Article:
Niko Michault from Push Management shares his experience as a manager..

How did you start your career in music and how did you end up in artist management? 
I started by carrying around friends in bands instruments after shows. They liked me so they asked me to be their manager and a year later, when I turned 20, we were on the road supporting The Libertines.  From then on I didn’t stop touring and I also began to write reviews for the BBC Online and Orange online. Eventually my tour managing brought me to work with Jack Savoretti and a couple of years later he asked me to take over MGMT. At that point Danielle was still working as an interior designer when she discovered Jack’s track “Soldiers Eyes.” She immediately got in touch with him as she wanted to use the track for a competition run by the charity she was setting up to bring Israeli and Palestinians together through artistic collaboration. Jack and Danielle hit it off and he recommended we both get to talking about management. Since then we have developed PUSH Music Management and today we have four acts including Jack Savoretti, Demons Of Ruby Mae, Gizmo Varillas and Sebastian Sternberg & Pedro Vito.

At what stage should an artist be looking for a manager?
Never! The manager should find them… And if they have not been found by one yet that means they are not ready.

What are the main 3 things you look for in a band before you consider adding them to your roster?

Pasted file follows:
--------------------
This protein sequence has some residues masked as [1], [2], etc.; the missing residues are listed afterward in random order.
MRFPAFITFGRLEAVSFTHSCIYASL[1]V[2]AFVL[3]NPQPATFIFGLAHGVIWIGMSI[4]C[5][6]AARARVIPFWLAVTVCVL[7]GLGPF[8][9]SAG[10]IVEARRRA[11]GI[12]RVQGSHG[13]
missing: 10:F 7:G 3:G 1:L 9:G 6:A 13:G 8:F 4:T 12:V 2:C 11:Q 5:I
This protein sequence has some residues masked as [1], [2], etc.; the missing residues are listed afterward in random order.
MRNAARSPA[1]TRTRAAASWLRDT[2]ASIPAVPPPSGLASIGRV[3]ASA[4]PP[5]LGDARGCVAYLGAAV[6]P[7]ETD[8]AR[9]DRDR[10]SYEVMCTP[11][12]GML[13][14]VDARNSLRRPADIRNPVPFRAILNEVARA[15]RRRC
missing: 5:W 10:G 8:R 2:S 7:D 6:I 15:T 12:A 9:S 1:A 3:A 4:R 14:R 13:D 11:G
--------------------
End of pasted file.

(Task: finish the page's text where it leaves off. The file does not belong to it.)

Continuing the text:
1. Music we love and want to share with our friends. If we can’t do that we will not be able to convince anyone else.
2. Work ethic… We have to find someone who is willing to work harder than us because if they do not have the drive or ambition we will not be able to act as a substitute.
3. The beginning of a career. We receive a lot of submissions with people telling us how they are the next biggest act in the world, yet they have nothing to show for it. However if someone sends us a story of how they have been touring, releasing music, engaging with the media and building a fanbase it is interesting. Ultimately though we will look at the fancies and if they can sell small shows then it’s the start of something we can build on.

Which area do you find the most challenging part of breaking a new act?
Finance. This is the biggest impediment to building new act’s careers. As revenues in the music industry has declined so has the development of new acts… This is a natural cause and effect situation but still a difficult one. Record labels no longer develop acts, they wait for managers to do this  and although there are more and more funding opportunities, the demand is so high few manage to actually obtain any.

How necessary is it now days for bands/artists to have a complete product (in terms of recordings etc) when approaching management? 
Having a recording is probably the last part of the puzzle… That might seem a little contradictory to what we have said before but as long as there are tracks online for potential fans to listen to when they discover the artist and something to share with media the rest is all about touring and promotion. The only time you need top quality recordings is when there is sufficient demand from a substantial fanbase and this always comes last.